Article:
PRIDE IN SERVICE: WHEN THE GOING’S GOOD
By Peter Berk
Whether you’re an executive traveler or just a vacationer longing to get as far away as possible from the rigors of executive life, perhaps the most desirable commodity on your trip will be quality service. Wherever you go, and however you get there, there’s no question that your voyage can be either a constant pleasure or a nagging headache based in great part on the quality of service you receive every step of the way.
As more and more technological goodies are afforded business travelers every day – faxes, phones, Internet travel arrangements and the like – the fate of your travel experience may still in all ultimately rest in decidedly human hands. Whether you’re hopping around the world or jaunting to the next state, you will be most definitely and repeatedly be counting on the kindness of strangers to make your journey a positive one.
The measure of good service, regardless of whether it comes in the form of a flight attendant, hotel concierge, taxi or limo driver, restaurant host, meeting planner, travel agent or any of the other myriad people who will help you get where you’re going, do what you’re doing and get home when you’re done, can generally be summed up in one word: pride.
Just consider the profound difference between service as rendered by a true professional who cares about, anticipates and meets your needs, and service as rendered by an indifferent, impatient, intolerable amateur who acts as though doing their job is not only a tremendous interruption of their time, but a great favor to you – the customer!
We’ve all been through the familiar ordeal or bumping up against incompetence. Several manifestations on a business or pleasure trip include:
* Incredibly long check-in lines at the airport. You know the kind: eighty-two people waiting for a plane that’s minutes from taxiing down the runway, all being served by one airline rep who, naturally, is on the phone.
* Baggage handlers who regard your luggage as so many Tonka toys to be tossed about, stepped on and sent who-knows-where.
* Airport food servers who seem to have graduated cum laude from the General Patton school of charm.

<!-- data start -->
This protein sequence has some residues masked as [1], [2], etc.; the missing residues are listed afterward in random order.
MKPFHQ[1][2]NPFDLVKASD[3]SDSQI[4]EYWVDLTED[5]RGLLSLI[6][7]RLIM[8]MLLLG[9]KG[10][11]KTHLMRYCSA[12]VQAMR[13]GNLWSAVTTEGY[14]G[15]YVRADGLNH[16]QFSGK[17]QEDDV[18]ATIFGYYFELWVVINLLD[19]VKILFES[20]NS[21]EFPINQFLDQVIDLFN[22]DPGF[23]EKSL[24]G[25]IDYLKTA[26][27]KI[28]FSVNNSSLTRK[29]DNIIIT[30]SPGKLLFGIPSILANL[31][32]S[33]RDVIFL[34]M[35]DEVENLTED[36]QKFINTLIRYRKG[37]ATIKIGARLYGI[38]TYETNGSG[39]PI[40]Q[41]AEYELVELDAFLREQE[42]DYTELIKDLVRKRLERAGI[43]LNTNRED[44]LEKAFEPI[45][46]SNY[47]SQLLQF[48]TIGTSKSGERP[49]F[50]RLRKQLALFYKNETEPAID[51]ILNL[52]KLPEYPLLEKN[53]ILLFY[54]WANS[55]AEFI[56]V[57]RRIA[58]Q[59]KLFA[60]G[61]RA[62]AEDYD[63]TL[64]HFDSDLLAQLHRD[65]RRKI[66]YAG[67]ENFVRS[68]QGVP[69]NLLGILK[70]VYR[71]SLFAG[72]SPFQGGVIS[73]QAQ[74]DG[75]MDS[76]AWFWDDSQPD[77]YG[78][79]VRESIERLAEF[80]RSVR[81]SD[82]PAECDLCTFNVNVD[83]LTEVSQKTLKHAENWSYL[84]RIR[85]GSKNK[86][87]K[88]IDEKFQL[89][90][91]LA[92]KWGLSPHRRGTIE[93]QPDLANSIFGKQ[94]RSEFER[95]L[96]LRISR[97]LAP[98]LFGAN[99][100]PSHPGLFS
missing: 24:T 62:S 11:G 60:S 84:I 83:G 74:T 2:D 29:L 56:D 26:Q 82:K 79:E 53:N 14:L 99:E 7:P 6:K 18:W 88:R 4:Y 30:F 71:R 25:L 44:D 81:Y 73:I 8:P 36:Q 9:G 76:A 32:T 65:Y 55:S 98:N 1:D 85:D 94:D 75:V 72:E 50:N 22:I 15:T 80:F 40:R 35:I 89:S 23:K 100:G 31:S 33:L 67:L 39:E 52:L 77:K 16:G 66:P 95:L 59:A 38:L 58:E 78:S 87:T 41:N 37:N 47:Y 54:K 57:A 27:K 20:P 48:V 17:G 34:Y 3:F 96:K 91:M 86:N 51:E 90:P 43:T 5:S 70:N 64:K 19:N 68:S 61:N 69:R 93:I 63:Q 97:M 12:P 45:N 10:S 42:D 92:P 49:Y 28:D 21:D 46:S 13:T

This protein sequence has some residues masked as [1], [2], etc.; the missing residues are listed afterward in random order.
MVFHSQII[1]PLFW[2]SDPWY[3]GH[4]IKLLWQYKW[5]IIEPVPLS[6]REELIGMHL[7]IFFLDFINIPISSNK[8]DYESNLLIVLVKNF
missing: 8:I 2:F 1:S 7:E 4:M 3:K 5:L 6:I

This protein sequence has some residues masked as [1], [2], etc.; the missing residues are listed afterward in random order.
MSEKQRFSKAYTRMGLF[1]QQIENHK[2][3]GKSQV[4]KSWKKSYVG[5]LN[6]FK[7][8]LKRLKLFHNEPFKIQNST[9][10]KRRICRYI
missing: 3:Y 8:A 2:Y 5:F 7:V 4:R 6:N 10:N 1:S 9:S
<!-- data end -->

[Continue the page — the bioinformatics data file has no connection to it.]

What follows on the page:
* Waiters or waitresses who move at a snail’s pace, forget that you exist, confuse orders and seem to take it personally when you have the nerve to mention that your fries are cold.
* Hotel desk clerks who take 20 minutes to locate your reservation because they’ve mis-spelled your name in the computer.
* Drivers who take you from Kennedy to Wall Street via Syracuse.
There are countless other examples, of course. Unfortunately, it appears, pride is a difficult feeling for many people to acquire in their work environment, sometimes because they are doing work they would rather not be doing, but just as often because the old-fashioned concepts of service are simply not part of everyone’s professional mindset these days.
For the business traveler who is trying to get the job done in the most efficient and trouble-free manner possible, as well as for the pleasure traveler who is yearning to be pampered while on vacation, the need for – and right to – quality service is greater than ever. In today’s fast-paced, over-priced world, we just don’t have the time or money to incur delays and debts as a result of poor service. We require and deserve attention by people who:
* Know their job thoroughly and know where to direct you for related expertise if their particular job doesn’t precisely match your particular need (i.e., how often have you asked a simple question of someone while traveling – such as “do you have any affiliated hotels in Paris?” – only to be greeted by a look that is as blank as a newly-painted wall?). No one individual can know everything, of course, but what a difference it makes when a person who doesn’t have the answer you need at least knows how to get it for you or steer you to someone else who can be of assistance.
* View their job from YOUR point of view, harking back to the golden rule of doing unto others… In other words, the best service people in the world – whether concierges in fine hotels or motel operators along Route 66, whether expert chefs at top restaurants or open pit cooks at Hank’s Barbecue, whether executive limo drivers or city cab drivers, and whether airline attendants working first class or peanut salespersons working the ball game – all thrive by picturing themselves in your position. Only by thinking in terms of the customer can these people, and virtually anyone in business, expect to do the job well and stand out from the competition.
* Most of all: take pride in what they do so as to go that extra step to ensure your satisfaction. After all, without you, their job wouldn’t exist in the first place.
Pride in service and quality service aren’t new concepts or difficult ones to achieve. If we can all reflect for a moment on what we do, how we do it and whom we’re doing it for, surely our business lives – and our lives in general – can only improve.